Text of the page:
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Pain-free Bayesian inference for psychometric functions


Macke,  J
Max Planck Institute for Biological Cybernetics, Max Planck Society;
Former Research Group Neural Computation and Behaviour, Max Planck Institute for Biological Cybernetics, Max Planck Society;

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Schütt, H., Harmeling, S., Macke, J., Wichmann, F., & Wichmann, F. A. (2014). Pain-free Bayesian inference for psychometric functions. Poster presented at 2014 European Mathematical Psychology Group Meeting (EMPG), Tübingen, Germany.

Cite as: https://hdl.handle.net/21.11116/0000-0001-327B-D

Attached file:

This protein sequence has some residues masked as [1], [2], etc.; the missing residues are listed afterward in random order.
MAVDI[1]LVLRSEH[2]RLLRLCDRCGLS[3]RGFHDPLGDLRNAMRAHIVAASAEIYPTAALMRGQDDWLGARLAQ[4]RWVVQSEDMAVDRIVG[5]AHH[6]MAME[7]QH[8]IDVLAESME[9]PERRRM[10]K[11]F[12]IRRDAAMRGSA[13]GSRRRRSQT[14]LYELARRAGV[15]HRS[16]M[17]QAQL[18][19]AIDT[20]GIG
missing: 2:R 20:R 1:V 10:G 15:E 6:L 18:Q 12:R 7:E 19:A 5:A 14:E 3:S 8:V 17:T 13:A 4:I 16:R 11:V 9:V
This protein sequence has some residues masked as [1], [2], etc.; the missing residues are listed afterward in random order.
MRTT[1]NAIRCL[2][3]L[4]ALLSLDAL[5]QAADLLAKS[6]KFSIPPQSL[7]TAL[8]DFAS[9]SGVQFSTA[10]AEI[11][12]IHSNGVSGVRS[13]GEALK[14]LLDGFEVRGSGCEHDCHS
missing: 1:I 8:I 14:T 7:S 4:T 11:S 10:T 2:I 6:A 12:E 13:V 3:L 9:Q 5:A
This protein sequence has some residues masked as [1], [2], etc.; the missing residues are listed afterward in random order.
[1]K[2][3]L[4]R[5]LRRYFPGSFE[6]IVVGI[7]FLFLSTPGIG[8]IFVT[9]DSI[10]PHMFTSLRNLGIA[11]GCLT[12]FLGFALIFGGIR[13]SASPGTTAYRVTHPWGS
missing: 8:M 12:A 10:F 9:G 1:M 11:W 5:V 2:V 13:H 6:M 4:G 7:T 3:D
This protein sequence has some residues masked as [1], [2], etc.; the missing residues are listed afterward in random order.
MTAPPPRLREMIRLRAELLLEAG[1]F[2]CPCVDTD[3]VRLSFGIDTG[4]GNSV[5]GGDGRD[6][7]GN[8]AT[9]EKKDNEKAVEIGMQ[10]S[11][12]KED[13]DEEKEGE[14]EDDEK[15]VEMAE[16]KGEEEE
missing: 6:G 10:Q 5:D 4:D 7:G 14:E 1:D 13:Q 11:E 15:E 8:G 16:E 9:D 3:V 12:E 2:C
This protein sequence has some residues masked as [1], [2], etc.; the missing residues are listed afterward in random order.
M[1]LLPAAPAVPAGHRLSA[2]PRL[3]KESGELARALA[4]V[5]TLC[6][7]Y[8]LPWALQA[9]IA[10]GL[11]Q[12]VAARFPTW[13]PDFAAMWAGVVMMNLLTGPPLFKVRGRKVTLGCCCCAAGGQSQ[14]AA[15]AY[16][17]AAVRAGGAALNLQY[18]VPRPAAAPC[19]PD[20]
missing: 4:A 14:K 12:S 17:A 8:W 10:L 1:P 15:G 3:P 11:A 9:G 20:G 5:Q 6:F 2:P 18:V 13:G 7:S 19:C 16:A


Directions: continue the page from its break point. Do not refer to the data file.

To estimate psychophysical performance, psychometric functions are usually modeled as sigmoidal functions, whose parameters are estimated by likelihood maximization. While this approach gives a point estimate, it ignores its reliability (its variance). This is in contrast to Bayesian methods, which in principle can determine the posterior of the parameters and thus the reliability of the estimates. However, using Bayesian methods in practice usually requires extensive expert knowledge, user interaction and computation time. Also many methods|including Bayesian ones|are vulnerable to non-stationary observers (whose performance is not constant). Our work provides an efficient Bayesian analysis, which runs within seconds on a common office computer, requires little user-interaction and improves robustness against non-stationarity. A Matlab implementation of our method, called PSIGNFIT 4, is freely available online. We additionally provide methods to combine posteriors to test the difference between psychometric functions (such as between conditions), obtain posterior distributions for the average of a group, and other comparisons of practical interest. Our method uses numerical integration, allowing robust estimation of a beta-binomial model that is stable against non-stationarities. Comprehensive simulations to test the numerical and statistical correctness and robustness of our method are in progress, and initial results look very promising.